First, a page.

Greetings fellow socialists, please support me as I try to spread socialism to the youth.

May 2024 Forums General discussion Greetings fellow socialists, please support me as I try to spread socialism to the youth.

Viewing 15 posts - 61 through 75 (of 92 total)
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  • #94638
    ALB
    Keymaster
    Alex Woodrow wrote:
    We, as human beings, are capable of producing an abundance of resources all in our local communities, hence every local community worldwide can stand on their own two feet.

    and

    Alex Woodrow wrote:
    Local communities want to live a happy and healthy life by where they have enough resources to survive,

    These are two different things. Maybe some local communities, standing on their own two feet, might be able to produce enough to survive but at a very primitive level, but I don't think any would be able to produce an abundance of resources.I can see local communities in a socialist world being self-administering but that's not the same as self-sufficient. I can also see local communities organising the provision of various services locally, but the problem is the production of the materials used in providing these services, eg while cars and electrical equipment could be repaired locally (as in fact they are mostly today) they could not be manufactured in every local community (nor could the extraction of the materials to make them).I don't understand why you are insisting that local communities should not get manufactured resources from outside their boundaries or why you think this would undermine their autonomy.. I can't imagine many local communities rejecting this.As I said, self-administration yes, but self-sufficiency just doesn't make sense.

    #94639
    Alex Woodrow
    Participant

    Well first off ALB may I say that I should have made it more clear regarding what resources local communities are able to produce. All local communities can produce enough resources to survive, and depending on issues such as the volume of certain materials some communities will create an abundance in certain things while others will create enought o survive on, nevertheless everyone will still lead a happy and healthy life, and we shall all just work according to our ability, take according to our need, and the abundance of resources which we produce we won't need so can be saved for future generations.Your examples of cars is irrelevant to a world of localism, as localism is environmentally friendly and, if people live in their own community, there won't be any need for them to travel thus they won't need cars and can be occupied doing other jobs.May I ask though how do you know that some local communities can't be "self-sufficient"? Do you have any evidence for this?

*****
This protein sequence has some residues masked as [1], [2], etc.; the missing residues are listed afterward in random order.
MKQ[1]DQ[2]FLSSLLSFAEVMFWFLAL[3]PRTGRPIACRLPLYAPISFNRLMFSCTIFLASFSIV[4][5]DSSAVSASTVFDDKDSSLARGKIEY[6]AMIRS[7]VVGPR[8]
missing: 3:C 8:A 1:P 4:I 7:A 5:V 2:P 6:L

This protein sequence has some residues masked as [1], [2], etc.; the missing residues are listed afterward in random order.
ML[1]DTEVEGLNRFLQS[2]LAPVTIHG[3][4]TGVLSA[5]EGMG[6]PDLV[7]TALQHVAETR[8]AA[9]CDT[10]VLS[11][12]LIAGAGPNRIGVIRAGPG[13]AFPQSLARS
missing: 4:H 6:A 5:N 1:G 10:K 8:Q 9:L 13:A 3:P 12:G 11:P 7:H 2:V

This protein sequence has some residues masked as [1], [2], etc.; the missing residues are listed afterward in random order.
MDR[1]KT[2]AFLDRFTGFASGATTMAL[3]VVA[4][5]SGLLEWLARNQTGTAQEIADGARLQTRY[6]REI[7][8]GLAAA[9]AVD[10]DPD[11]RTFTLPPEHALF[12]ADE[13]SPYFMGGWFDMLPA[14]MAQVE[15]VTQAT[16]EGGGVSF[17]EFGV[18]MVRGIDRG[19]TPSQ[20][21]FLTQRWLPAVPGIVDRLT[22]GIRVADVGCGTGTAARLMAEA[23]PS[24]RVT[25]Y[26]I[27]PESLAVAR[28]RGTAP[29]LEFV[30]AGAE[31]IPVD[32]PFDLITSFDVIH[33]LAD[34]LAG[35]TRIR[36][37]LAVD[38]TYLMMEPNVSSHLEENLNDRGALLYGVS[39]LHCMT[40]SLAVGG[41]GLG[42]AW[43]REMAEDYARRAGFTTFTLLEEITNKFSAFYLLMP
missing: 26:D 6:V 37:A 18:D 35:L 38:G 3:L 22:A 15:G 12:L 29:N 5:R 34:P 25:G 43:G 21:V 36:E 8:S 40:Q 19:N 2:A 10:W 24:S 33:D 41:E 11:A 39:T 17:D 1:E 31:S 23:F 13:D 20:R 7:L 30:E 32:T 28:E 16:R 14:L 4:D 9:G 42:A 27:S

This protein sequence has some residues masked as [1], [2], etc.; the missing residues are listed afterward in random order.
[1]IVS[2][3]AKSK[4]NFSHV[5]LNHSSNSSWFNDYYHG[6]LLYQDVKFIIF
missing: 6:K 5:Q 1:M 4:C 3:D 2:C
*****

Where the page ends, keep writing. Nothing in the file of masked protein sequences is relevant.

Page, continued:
#94640
    DJP
    Participant
    Alex Woodrow wrote:
    May I ask though how do you know that some local communities can't be "self-sufficient"? Do you have any evidence for this?

    The simple fact is that the raws materials needed to produce the goods and facilities needed to sustain a society with a decent level of health care etc are not available everywhere across the globe.Are you some kind of primitivist?

    #94641
    alanjjohnstone
    Keymaster

    If it is impossible for any society that involves groups much larger than a village or small town  to be a free society then it would make the socialist  proposal of a world of free federations of towns, cities and countryside impossible. Such federations are obviously a form of mass society/civilisation. Indeed, localism can be self-sustaining but at what level of technology? We can easily return to Amish-type communities. But at what cost? Perhaps we could give up television and radio, computers and the internet and mobile phones since the parts for such consist of rare elements only available in a few parts of the world. But can we do without life-support systems or insulin for diabetes and a host of other necessities for our well-being which cannot be produced locally.  However, socialism will not be shaped by a small minority in the SPGB nor according to the vision of any one individual or particular section of the population. I am a world socialist. I am an urban dweller. 

    #94642
    ALB
    Keymaster